An explosion caused a large fire to break out early Monday morning at a Chemtool Inc. lubricant manufacturing plant in northern Illinois, prompting evacuations and leaving the future of the facility in question as the fire continued to burn as of Tuesday morning, according to local reports.
All 70 employees on-site at the Rockton, Ill., plant evacuated without injuries, fire officials and Chemtool confirmed.
The cause of the explosion and fire was under investigation and still undetermined as of Tuesday morning. Chemtool is a manufacturer and supplier of industrial rust prevention and grease products to a variety of industries, including automotive.
A spokesman for Lubrizol Corp., Chemtool’s parent company, said the situation at the plant was evolving.
“As with any large-scale event like this one, we are in communication with our customers and are sharing updates as they become available,” spokesman Cody Adams said in an email to Automotive News.
Adams also said Lubrizol expects a total loss of its manufacturing capabilities at the facility due to extensive damage. Lubrizol did not clarify which automotive clients are supplied by the Chemtool plant.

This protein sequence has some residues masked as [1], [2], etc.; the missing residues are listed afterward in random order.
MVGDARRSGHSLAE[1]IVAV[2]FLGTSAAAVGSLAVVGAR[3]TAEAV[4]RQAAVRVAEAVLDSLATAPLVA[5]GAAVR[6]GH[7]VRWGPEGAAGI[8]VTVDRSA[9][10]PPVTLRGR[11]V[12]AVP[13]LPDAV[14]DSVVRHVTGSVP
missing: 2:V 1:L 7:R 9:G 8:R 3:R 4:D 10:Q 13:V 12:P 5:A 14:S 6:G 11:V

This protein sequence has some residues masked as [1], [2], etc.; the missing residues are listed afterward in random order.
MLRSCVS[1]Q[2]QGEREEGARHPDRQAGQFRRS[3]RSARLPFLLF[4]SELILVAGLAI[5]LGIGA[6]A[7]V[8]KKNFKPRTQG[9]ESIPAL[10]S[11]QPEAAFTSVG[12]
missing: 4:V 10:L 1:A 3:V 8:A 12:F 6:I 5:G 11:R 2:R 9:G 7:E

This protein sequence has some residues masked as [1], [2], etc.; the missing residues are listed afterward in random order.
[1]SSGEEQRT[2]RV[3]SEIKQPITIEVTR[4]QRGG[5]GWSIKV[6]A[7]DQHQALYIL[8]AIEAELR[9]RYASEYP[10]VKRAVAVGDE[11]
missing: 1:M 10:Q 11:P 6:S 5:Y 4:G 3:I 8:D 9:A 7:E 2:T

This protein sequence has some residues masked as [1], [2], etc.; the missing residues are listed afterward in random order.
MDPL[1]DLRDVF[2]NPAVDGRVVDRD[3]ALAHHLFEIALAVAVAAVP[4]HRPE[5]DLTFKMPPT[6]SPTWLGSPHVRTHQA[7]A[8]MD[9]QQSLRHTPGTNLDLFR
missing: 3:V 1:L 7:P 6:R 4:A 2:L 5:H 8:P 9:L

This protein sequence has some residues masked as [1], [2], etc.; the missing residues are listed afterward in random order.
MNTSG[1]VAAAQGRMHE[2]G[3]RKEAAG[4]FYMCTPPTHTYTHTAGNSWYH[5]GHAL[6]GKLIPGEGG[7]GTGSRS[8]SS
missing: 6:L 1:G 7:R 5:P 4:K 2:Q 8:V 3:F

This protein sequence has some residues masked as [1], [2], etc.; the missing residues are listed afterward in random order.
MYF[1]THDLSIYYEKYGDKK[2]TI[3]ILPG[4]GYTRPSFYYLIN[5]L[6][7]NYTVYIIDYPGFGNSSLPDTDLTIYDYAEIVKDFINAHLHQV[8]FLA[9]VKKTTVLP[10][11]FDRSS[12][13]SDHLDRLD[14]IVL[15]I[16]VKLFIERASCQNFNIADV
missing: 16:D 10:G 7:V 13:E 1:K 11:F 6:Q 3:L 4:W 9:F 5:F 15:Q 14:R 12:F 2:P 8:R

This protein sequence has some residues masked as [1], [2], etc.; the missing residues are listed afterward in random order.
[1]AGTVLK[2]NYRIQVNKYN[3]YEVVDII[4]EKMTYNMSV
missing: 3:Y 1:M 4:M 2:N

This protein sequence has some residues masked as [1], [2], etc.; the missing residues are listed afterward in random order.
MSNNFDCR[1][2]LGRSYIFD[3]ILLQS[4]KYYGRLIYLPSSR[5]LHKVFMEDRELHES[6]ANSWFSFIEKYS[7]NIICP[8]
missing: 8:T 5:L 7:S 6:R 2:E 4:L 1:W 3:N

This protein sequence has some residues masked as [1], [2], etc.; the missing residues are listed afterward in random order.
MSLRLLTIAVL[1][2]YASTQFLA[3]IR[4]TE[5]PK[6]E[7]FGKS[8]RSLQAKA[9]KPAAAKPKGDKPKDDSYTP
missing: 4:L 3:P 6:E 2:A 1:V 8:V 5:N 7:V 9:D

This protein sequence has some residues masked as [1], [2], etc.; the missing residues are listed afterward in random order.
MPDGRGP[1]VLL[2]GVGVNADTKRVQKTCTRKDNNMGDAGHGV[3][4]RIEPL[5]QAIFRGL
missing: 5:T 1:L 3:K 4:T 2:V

“Additional specialized emergency response resources have arrived at our Chemtool site in Rockton, Illinois,” Lubrizol said in a Monday evening update statement. “They will be diligently working alongside local emergency response to extinguish the fire and limit the impact on the community. We will provide an update as soon as the fire has been extinguished. We do not have an estimate on timing at this juncture.”
Lubrizol said its health and safety experts were analyzing what materials were burned.
In a Tuesday morning update, Lubrizol said pay and benefits will continue for employees while the company works through the situation. It also said counseling support is available for them.
Rockton fire officials were dispatched around 7 a.m. Monday to the plant. They reported seeing flames shooting through the roof when they arrived.
Officials ordered a mandatory evacuation for residents and businesses within 1 mile of the site, a precautionary measure because of the significant clouds of smoke coming from the smoldering plant.
As of Monday, there was no threat to ground-level air quality, according to Kirk Wilson, Rockton’s fire chief, who said he consulted with a hazmat team.
The building was “pretty much consumed,” Wilson said at a Monday news conference.
More than 40 agencies from the northern Illinois and southern Wisconsin regions responded to the fire. It has the potential to be a “several-day event,” according to Wilson.
One firefighter received a minor injury, he said.
Firefighters halted using water to put out the fire and said they will instead let it burn off, fearing runoff could carry chemical pollutants to nearby water sources.